Geneva, 5 September 2008. A report published today in the peer reviewed Journal of Physics G: Nuclear and Particle Physics provides comprehensive evidence that safety fears about the Large Hadron Collider (LHC) are unfounded. The LHC is CERN’s new flagship research facility. As the world’s highest energy particle accelerator, it is poised to provide new insights into the mysteries of our universe.
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Geneva, 7 August 2008. CERN has today announced that the first attempt to circulate a beam in the Large Hadron Collider (LHC) will be made on 10 September. This news comes as the cool down phase of commissioning CERN’s new particle accelerator reaches a successful conclusion. Television coverage of the start-up will be made available through Eurovision.
Geneva, 20 June 2008. At its 147th meeting in Geneva today, the CERN Council heard news on progress towards start-up of the laboratory’s flagship research facility, the Large Hadron Collider (LHC). Commissioning of the 27-kilometre LHC began in January 2007 when the first cool down of one of the machine’s eight sectors began. Today, five sectors are at or close to their operating temperature of 1.9 degrees above absolute zero and the remaining three are approaching that temperature. Once all sectors are cold, electrical testing will be concluded in readiness for first beams, currently scheduled for August.
Geneva, 9 May 2008. A Protocol to the 2006 Cooperation Agreement between Saudi Arabia and CERN was today signed at CERN by H.E. Dr. Mohammed I. Al-Suwaiyel, President of the King Abdulaziz City of Science and Technology, on behalf of the Government of Saudi Arabia, and Robert Aymar, Director General of CERN, in the presence of H.E. Ali I. Al-Naimi, Minister of Petroleum and Mineral resources and Chairman of the Board of Directors of Saudi Aramco, H.E. Dr. Ibrahim A. Al-Assaf, Minister of Finance and a delegation of representatives of Saudi universities and Saudi Aramco.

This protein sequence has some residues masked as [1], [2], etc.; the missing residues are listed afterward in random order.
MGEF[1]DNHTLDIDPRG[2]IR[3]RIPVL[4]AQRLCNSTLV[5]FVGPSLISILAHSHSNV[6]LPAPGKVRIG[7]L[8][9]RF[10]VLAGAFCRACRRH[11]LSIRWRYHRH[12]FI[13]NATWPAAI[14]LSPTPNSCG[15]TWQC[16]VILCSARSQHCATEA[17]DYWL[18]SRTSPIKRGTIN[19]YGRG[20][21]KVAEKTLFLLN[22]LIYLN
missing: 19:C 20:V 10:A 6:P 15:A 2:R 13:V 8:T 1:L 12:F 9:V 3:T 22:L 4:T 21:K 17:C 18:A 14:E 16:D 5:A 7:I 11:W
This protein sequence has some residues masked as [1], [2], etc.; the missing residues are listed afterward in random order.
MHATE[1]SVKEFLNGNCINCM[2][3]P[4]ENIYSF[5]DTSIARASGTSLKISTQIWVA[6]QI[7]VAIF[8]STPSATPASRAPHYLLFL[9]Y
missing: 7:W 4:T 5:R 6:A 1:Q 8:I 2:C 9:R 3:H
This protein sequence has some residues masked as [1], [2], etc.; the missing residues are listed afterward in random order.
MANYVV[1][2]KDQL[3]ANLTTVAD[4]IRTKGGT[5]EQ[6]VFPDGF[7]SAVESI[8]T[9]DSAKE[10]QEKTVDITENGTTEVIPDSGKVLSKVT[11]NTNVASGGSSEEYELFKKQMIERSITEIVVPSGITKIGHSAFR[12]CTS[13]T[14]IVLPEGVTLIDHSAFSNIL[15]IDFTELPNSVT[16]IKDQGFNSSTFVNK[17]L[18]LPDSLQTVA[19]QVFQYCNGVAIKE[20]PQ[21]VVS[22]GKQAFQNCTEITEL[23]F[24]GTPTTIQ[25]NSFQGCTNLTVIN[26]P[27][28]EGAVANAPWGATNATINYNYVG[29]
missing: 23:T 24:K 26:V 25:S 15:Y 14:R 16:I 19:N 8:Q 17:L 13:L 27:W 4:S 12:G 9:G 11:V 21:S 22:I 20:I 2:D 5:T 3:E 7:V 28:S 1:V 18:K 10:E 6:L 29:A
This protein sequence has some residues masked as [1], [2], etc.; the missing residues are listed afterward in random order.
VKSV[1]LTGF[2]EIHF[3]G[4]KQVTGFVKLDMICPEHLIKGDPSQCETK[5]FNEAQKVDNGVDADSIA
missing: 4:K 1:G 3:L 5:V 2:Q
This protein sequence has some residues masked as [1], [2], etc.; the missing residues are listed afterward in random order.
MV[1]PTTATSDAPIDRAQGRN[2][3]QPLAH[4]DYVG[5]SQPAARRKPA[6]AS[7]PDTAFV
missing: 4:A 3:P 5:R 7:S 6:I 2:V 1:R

On 6 April 2008, CERN will open its doors to the public, offering a unique chance to visit its newest and largest particle accelerator, the Large Hadron Collider (LHC), before it goes into operation later this year. This scientific instrument, the largest and most complex in the world, is installed in a 27 km tunnel, 100 metres underground in the Swiss canton of Geneva and neighbouring France. CERN will open all access points around the ring for visits underground, to the tunnel and the experiment caverns. On the surface, a wide-ranging programme will be on offer, allowing people to learn about the physics for which this huge instrument is being installed, the technology underlying it, and applications in other fields.